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BMC Res Notes. 2012; 5: 504.
Published online 2012 September 14. doi:  10.1186/1756-0500-5-504
PMCID: PMC3517310

Computer literacy among first year medical students in a developing country: A cross sectional study

Abstract

Background

The use of computer assisted learning (CAL) has enhanced undergraduate medical education. CAL improves performance at examinations, develops problem solving skills and increases student satisfaction. The study evaluates computer literacy among first year medical students in Sri Lanka.

Methods

The study was conducted at Faculty of Medicine, University of Colombo, Sri Lanka between August-September 2008. First year medical students (n = 190) were invited for the study. Data on computer literacy and associated factors were collected by an expert-validated pre-tested self-administered questionnaire. Computer literacy was evaluated by testing knowledge on 6 domains; common software packages, operating systems, database management and the usage of internet and E-mail. A linear regression was conducted using total score for computer literacy as the continuous dependant variable and other independent covariates.

Results

Sample size-181 (Response rate-95.3%), 49.7% were Males. Majority of the students (77.3%) owned a computer (Males-74.4%, Females-80.2%). Students have gained their present computer knowledge by; a formal training programme (64.1%), self learning (63.0%) or by peer learning (49.2%). The students used computers for predominately; word processing (95.6%), entertainment (95.0%), web browsing (80.1%) and preparing presentations (76.8%). Majority of the students (75.7%) expressed their willingness for a formal computer training programme at the faculty.

Mean score for the computer literacy questionnaire was 48.4 ± 20.3, with no significant gender difference (Males-47.8 ± 21.1, Females-48.9 ± 19.6). There were 47.9% students that had a score less than 50% for the computer literacy questionnaire. Students from Colombo district, Western Province and Student owning a computer had a significantly higher mean score in comparison to other students (p < 0.001). In the linear regression analysis, formal computer training was the strongest predictor of computer literacy (β = 13.034), followed by using internet facility, being from Western province, using computers for Web browsing and computer programming, computer ownership and doing IT (Information Technology) as a subject in GCE (A/L) examination.

Conclusion

Sri Lankan medical undergraduates had a low-intermediate level of computer literacy. There is a need to improve computer literacy, by increasing computer training in schools, or by introducing computer training in the initial stages of the undergraduate programme. These two options require improvement in infrastructure and other resources.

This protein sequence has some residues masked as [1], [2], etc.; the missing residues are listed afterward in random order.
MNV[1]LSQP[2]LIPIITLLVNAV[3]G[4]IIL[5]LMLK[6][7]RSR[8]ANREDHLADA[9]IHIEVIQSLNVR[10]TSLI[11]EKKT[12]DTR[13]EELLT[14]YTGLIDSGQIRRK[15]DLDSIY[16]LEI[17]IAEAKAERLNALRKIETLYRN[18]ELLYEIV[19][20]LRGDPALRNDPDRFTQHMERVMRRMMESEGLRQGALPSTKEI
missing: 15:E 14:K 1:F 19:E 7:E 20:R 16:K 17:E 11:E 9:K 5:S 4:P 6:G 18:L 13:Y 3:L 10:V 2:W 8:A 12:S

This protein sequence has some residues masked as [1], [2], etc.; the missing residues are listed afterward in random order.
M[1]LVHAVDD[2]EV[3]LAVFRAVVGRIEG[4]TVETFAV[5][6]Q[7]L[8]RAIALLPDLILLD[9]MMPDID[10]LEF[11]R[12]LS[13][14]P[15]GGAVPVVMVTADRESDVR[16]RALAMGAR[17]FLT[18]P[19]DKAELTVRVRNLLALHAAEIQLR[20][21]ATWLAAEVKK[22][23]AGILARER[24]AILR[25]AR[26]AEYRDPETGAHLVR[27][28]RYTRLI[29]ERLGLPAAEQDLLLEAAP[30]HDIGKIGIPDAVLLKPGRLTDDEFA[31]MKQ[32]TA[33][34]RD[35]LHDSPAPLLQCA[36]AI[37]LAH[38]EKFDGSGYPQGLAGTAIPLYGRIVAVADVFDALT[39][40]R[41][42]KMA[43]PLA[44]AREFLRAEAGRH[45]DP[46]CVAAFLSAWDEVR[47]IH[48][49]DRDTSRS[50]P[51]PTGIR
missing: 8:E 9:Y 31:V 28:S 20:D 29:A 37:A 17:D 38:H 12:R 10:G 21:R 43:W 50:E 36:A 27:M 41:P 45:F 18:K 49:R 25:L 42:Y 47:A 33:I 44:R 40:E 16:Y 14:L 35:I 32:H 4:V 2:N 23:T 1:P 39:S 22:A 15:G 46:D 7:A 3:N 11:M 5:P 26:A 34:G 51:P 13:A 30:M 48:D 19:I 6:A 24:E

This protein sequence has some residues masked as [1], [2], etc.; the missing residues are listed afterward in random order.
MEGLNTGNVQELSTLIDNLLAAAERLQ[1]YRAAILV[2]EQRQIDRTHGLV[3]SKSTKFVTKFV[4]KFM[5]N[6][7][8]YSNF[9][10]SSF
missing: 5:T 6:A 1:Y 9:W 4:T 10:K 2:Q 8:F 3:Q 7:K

Keywords: Computer literacy, Medical undergraduates, Sri Lanka, Developing country

Background

Computers are being increasingly utilized as an aid in undergraduate medical education. The use of computer assisted learning has enhanced undergraduate medical education in numerous ways [1]. Computers are used for a wide range of functions in medical education, which ranges from simple drill and practice applications and computer based lectures to more advanced simulations and intelligent tutoring systems [1]. Studies have consistently shown that computer assisted learning improves performance at Multiple Choice Questions (MCQ), Objective Structured Clinical Examination (OSCE) and written assessments [2,3], develops problem solving skills and knowledge [4], and increases student satisfaction [5]. In addition computers are also now being regularly used in student assessments [6]. Furthermore computers are also being increasingly utilized in postgraduate teaching programmes and also plays an essential role in Continuing Medical Education (CME) activities [7]. Hence it is evident that computer literacy has become a vital competency for the present day medical undergraduate.

Computer literacy amongst medical undergraduates in developed countries is at a relatively higher level in comparison to students of developing resource poor countries [8]. Studies have shown that students at resource poor settings lack the necessary skills to use computer-based learning platforms effectively and are therefore at a disadvantage [9]. In addition, a study from Southern India has shown that Indian medical undergraduates use computers frequently for simple tasks, which may not contribute to the development of knowledge acquisition skills [10]. Lack of resources, time and structured training programmes are amongst the reasons for the low computer literacy of medical undergraduates in developing countries [9]. As computers are being widely used, learning to use them to manage knowledge effectively is a core competency in modern medicine. It has been shown that the acquisition of computer skills should commence during the initial stages of the undergraduate curriculum. Studies have shown that medical students who have not acquired basic computer information technology skills by the third year of undergraduate training are unlikely to do so in the final hospital-based years [11].